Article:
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You can even decorate it to make it look like something else but people will soon see through the disguise and attack it with all their might. So don’t expect your clever attempt to save some for yourself to work for very long. You might want to make two and keep the second from view so you are sure to get some yourself.

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How to celebrate – Have a cheeseball party! Upgrade your cheese and wine party by making a cheeseball. Get inventive and create your own special cheeseball.

January 20th National Cheese Lovers Day

Wow, there are a lot of cheese days on the calendar. Maybe that’s because we eat a lot of cheese! Americans consume some 31 pounds a year. That’s a lot of cheese! However, the French eat over 50 pounds of cheese a year.

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There are between 900 and 1,400 varieties of cheese available. Swiss, Cheddar, Brie, American, Mozzarella, Munster, Blue, Gouda, Jarlsberg, Parmesan, Ricotta…  well, I’m not going to list them all but I think you get the picture.

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We put cheese, or use cheese, for hundreds of dishes or just enjoy it by itself. It is believed that cheese was first discovered around 7,500 or 8,000 B.C. in what today is Poland. It is also believed that it was discovered by mistake. So see, not all mistakes are bad!

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Pair cheese with wine and you have a party! The Worlds Fair in 1964 displayed a block of cheese that weighed some 34,000 pounds. I guess that makes it the world’s largest potential party! But did you know that cheese is best served at room temperature? That is when cheese offers it best flavor (Albeit not necessarily it’s best scent).

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If you are  cheese lover, which most of us that do not suffer from lactose intolerance, today is your day. Just remember you should always tear your cheese because it would not be polite in public to cut it.

How to celebrate – Eat some cheese today! List all the cheese you like. Throw a cheese tasting party! (And don’t forget the wine)

 

April 17th National Cheeseball Day

When I started doing these blogs I thought how interesting these holidays might be.  Little did I know I would be writing one about cheese balls.  I do like cheese balls, but there’s not much to say about them.  They are made out of cheese and in a ball shape.  Depending on what you add to them they can be either healthy or not, crunchy or silky, served with meat or without.

You can use practically any kind of cheese, make it spicy or mild and serve it with vegetables, crackers, pretzels, fruit, bread, well… just about anything you can imagine.  No one knows when the first cheese ball was made, or where, but my best guess is that as soon as cavemen realized how to make cheese, the cheese ball came into being.  It’s meant to be dipped into, peeled away but never cut.  To cut the cheese would be rude.  There are many recipes for cheeseballs.  Depending on your taste of cheese some will be wonderful, others… maybe not.  So what really separates one cheese ball from the next?  Aside from the flavors, it is what they look like.  Below are a few samples I found that at least amused me.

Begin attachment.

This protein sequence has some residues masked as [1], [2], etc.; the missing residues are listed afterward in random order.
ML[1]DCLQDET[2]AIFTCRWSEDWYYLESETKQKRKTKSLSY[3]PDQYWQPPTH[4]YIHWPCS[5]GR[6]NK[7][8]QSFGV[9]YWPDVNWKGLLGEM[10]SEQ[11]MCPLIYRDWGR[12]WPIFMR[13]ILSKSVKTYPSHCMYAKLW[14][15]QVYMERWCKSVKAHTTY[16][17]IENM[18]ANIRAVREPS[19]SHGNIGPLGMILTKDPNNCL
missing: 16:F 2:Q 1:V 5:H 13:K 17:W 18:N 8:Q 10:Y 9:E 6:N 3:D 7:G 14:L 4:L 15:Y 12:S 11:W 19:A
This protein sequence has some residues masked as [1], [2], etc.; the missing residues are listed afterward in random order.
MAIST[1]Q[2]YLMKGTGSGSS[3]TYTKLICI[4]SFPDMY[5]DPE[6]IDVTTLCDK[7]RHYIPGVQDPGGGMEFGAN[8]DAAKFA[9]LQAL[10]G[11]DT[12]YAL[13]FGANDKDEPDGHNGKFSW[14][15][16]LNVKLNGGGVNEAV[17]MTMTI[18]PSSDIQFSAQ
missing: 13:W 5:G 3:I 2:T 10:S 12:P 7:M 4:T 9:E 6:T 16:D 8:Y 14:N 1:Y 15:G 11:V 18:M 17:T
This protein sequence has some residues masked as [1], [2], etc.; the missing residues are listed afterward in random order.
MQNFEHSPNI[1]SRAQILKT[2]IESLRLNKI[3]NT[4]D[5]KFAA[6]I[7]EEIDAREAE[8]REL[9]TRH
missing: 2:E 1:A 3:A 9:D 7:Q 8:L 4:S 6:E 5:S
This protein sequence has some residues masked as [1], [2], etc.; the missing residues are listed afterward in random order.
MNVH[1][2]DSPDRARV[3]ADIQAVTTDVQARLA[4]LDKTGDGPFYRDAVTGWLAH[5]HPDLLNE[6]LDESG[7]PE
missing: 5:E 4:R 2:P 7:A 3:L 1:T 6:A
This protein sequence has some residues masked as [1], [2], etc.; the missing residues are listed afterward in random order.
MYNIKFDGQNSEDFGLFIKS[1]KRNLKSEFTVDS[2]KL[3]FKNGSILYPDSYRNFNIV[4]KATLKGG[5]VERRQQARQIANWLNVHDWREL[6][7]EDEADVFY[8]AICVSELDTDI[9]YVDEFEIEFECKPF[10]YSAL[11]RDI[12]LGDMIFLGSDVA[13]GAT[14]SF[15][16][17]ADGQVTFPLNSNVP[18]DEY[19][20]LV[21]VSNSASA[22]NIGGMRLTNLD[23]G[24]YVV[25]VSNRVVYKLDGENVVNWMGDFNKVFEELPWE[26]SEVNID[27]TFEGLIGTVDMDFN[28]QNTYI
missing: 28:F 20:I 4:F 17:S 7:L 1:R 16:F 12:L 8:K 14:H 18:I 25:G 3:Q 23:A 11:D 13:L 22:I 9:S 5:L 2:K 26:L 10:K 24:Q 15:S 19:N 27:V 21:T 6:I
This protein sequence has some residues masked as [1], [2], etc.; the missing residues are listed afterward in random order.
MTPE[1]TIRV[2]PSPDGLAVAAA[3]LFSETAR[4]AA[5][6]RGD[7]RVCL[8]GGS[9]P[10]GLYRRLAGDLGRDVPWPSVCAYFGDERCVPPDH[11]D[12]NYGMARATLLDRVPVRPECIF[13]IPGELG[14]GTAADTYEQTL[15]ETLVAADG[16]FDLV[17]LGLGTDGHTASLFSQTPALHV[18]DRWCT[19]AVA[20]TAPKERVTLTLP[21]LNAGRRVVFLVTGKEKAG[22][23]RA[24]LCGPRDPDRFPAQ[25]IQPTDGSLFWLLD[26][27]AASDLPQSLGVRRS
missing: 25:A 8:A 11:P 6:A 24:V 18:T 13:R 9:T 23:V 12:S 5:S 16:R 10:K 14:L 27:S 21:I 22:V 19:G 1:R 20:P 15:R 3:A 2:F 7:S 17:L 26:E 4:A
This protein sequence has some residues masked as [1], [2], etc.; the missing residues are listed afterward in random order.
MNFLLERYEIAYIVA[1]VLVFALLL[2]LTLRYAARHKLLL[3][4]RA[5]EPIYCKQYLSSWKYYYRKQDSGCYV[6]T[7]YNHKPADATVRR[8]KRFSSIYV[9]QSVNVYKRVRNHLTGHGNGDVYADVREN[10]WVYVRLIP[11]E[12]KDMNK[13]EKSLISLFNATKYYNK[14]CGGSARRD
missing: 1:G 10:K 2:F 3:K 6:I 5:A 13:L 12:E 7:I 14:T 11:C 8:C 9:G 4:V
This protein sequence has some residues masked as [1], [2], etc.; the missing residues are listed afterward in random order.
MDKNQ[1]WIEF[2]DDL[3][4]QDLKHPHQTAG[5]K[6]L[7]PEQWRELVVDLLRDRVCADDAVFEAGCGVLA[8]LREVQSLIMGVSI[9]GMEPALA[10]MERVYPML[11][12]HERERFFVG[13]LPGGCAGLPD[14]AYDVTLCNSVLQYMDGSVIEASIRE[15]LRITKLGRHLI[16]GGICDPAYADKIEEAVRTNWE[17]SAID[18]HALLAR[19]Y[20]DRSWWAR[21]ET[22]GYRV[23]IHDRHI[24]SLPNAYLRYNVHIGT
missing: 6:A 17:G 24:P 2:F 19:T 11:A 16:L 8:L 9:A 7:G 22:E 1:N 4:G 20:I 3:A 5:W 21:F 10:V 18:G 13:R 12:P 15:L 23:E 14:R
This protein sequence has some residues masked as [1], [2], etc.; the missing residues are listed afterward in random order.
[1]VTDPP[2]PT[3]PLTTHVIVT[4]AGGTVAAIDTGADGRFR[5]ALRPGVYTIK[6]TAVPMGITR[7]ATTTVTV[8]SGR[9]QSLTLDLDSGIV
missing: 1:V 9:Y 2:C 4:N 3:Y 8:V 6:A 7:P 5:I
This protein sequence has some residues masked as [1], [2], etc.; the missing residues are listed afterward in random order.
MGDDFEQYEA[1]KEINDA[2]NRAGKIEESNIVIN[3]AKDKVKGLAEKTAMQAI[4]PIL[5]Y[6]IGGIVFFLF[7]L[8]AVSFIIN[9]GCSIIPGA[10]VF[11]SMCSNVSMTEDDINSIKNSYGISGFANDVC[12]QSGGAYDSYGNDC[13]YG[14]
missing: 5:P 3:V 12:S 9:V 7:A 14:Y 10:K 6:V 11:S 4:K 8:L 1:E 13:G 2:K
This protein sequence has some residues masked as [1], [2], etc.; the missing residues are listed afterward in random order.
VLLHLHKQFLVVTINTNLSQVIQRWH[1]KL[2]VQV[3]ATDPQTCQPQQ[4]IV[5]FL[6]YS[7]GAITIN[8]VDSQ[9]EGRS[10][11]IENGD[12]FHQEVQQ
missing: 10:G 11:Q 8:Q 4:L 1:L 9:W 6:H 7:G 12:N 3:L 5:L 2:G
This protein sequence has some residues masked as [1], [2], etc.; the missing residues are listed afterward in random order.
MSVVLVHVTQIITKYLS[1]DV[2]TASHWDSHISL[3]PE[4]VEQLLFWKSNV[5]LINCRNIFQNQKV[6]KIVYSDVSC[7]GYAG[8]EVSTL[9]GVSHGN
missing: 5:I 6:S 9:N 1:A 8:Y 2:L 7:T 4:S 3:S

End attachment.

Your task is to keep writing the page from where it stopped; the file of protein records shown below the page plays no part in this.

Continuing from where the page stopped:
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Obviously the cheese ball can be used to celebrate any holiday, even the weird and bizarre.   In fact, you really don’t even need for there to be a holiday to enjoy a cheese ball.  Again, Congress did not declare the day and no president ran on a cheese ball platform to get elected. (They have their own kind of cheese anyway.)

So how do you celebrate?  Well, make one of the recipes supplied above.  Create your own recipe remembering you really can use anything to make your cheese ball.  Or find a party to go to and take them a cheese ball, even if it’s just because you want one yourself.

April 4th National Cordon Bleu Day

Today is National Cordon Bleu Day.  The actual original name was schnitzel cordon bleu.  I always thought it was French but apparently, its Swiss.  (Hence why we spell it Bleu instead of Blue.)  The original version was made with veal but it has gone on to include ham and chicken.  By definition it means a meat wrapped around cheese, breaded and then pan-fried or deep-fried.  (For those health conscious, you can also bake it)

Here’s a recipe for Cordon Bleu for those of you that are do not have one of your own.  I suppose you could use anything you want in place of the meat, as long as you put cheese in the center.  There was even a recipe for fish Cordon Bleu but I passed on that one.  The first time it appeared in a cook book was in the 1940’s, a veal recipe.  Ham followed next in 1955 and finally chicken in 1967. (I could have sworn I had cordon bleu before 1967 but that was so long ago)

Cordon Bleu actually means “Blue Ribbon”, which is French. It came from Henry III court in France and was given to the “Highest Order of Knighthood”.  Known as L’Ordres des Chevaliers du Saint-Esprit, 1578.

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Some inventing chef even mixed ham and chicken together to make their Cordon Bleu, what most of us commonly know today. So I guess Chicken, Veal or Ham served up with cheese, breaded and fried is Blue Ribbon material.